The debt will continue to increase faster than the growth rate so there is a time of reckoning coming. However, rather than a depression, I see growth simply slowing to zero, while living standards for the vast majority continue to contract.

Please note that this is not my hope or preference. It is merely the reality I see coming.

Jackula
Jackula

Most likely a huge contrarian signal, but with lots of infrastructure to maintain and a desire among our ruling class to keep this debtberg afloat to keep their ownership share of assets I would not be surprised to see a Japanese style fiscal policy emerge.

AshH
AshH

"and I think possibly the day of reckoning could be quite far off.”

Does anyone else think that is a bizarre statement coming from the Fed chair? Why should there be a day of reckoning at all?!?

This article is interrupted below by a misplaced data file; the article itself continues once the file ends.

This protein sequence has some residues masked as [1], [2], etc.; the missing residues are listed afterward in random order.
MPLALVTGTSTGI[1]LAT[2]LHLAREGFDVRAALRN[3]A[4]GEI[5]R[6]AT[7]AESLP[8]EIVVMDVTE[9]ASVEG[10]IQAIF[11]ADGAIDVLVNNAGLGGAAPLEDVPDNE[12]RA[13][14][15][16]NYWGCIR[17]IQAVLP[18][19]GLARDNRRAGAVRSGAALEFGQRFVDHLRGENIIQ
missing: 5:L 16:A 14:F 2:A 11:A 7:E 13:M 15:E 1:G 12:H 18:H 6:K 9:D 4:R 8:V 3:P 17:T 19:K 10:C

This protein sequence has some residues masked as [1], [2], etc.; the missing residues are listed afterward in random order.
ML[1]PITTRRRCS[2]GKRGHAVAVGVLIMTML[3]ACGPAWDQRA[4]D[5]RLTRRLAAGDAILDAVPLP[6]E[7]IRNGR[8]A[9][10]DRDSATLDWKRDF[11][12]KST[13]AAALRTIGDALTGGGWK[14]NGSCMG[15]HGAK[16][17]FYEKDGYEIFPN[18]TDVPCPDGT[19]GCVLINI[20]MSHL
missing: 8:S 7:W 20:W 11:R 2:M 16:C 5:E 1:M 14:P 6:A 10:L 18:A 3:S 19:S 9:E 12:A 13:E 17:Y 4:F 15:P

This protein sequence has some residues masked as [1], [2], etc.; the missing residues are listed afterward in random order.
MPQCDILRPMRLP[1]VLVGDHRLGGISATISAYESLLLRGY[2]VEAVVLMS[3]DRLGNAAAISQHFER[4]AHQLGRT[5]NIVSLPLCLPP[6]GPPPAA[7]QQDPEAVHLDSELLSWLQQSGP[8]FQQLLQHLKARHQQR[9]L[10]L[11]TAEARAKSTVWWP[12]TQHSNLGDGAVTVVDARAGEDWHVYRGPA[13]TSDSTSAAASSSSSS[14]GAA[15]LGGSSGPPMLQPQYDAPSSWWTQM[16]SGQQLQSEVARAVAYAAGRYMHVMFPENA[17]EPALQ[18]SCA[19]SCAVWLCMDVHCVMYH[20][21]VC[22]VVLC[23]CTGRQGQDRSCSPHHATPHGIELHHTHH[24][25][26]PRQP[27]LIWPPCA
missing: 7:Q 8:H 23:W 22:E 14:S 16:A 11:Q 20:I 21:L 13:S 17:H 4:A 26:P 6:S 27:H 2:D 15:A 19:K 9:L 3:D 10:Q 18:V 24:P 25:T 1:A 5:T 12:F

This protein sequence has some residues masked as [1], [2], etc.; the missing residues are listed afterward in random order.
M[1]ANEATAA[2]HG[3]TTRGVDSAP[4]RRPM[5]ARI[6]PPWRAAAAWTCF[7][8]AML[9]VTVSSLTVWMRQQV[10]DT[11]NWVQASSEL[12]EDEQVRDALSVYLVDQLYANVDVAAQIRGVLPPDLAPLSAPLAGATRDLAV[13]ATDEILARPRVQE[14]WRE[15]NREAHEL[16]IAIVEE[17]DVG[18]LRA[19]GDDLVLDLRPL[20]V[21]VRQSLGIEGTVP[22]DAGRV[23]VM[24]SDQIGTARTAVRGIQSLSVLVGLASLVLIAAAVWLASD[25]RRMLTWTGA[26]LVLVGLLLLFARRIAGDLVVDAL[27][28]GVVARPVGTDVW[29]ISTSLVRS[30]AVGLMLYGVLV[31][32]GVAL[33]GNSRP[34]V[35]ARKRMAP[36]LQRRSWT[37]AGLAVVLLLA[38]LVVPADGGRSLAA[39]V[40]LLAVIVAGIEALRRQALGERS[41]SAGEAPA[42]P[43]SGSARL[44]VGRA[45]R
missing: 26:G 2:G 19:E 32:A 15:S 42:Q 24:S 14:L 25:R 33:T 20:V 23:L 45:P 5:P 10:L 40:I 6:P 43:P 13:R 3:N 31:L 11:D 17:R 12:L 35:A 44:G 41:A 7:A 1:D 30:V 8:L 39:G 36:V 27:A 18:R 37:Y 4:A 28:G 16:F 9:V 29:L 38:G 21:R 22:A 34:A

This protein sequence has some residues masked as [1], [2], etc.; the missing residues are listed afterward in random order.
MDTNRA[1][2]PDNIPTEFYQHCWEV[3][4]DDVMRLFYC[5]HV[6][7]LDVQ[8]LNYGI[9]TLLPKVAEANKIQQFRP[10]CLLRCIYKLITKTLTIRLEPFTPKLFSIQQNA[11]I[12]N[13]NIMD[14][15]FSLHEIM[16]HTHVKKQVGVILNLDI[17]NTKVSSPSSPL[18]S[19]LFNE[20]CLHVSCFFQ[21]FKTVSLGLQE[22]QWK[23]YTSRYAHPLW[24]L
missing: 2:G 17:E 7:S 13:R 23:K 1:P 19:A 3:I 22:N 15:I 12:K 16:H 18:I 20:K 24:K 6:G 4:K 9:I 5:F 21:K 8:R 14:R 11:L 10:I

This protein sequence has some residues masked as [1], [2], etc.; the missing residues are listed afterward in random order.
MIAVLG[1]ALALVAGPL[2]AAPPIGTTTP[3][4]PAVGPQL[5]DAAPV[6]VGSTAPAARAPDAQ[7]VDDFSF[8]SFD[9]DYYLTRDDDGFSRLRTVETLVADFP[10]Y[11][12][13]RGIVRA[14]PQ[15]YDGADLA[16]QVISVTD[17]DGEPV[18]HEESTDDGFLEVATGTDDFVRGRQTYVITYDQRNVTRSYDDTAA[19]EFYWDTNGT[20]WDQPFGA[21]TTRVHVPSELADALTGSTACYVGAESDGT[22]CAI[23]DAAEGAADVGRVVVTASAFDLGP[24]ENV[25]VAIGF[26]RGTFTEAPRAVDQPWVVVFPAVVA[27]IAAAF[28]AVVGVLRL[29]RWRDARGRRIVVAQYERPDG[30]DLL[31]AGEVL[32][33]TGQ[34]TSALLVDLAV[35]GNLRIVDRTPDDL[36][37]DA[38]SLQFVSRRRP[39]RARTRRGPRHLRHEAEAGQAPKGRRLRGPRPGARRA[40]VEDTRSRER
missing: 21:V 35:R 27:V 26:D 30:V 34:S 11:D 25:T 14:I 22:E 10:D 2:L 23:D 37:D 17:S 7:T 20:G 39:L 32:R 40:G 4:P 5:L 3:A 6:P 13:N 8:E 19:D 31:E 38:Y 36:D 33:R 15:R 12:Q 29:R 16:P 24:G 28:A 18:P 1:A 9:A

AshH
AshH

"and I think possibly the day of reckoning could be quite far off.”

Does anyone else think that is a bizarre statement coming from the Fed chair? Why should there be a day of reckoning at all?!?

TheLege
TheLege

I enjoy your optimism

TheLege
TheLege

Oh. Okay. Thanks.

JavaJunkie
JavaJunkie

Essentially we've been stagflation since 2010, since QE 1. Standard of living for middle class has substantially deteriorated. We are well pass The Day of Reckoning. Thanks FED.

oldereb
oldereb

"The day of reckoning is far off." as muttered by every Ponzi operator as they head for the bathroom.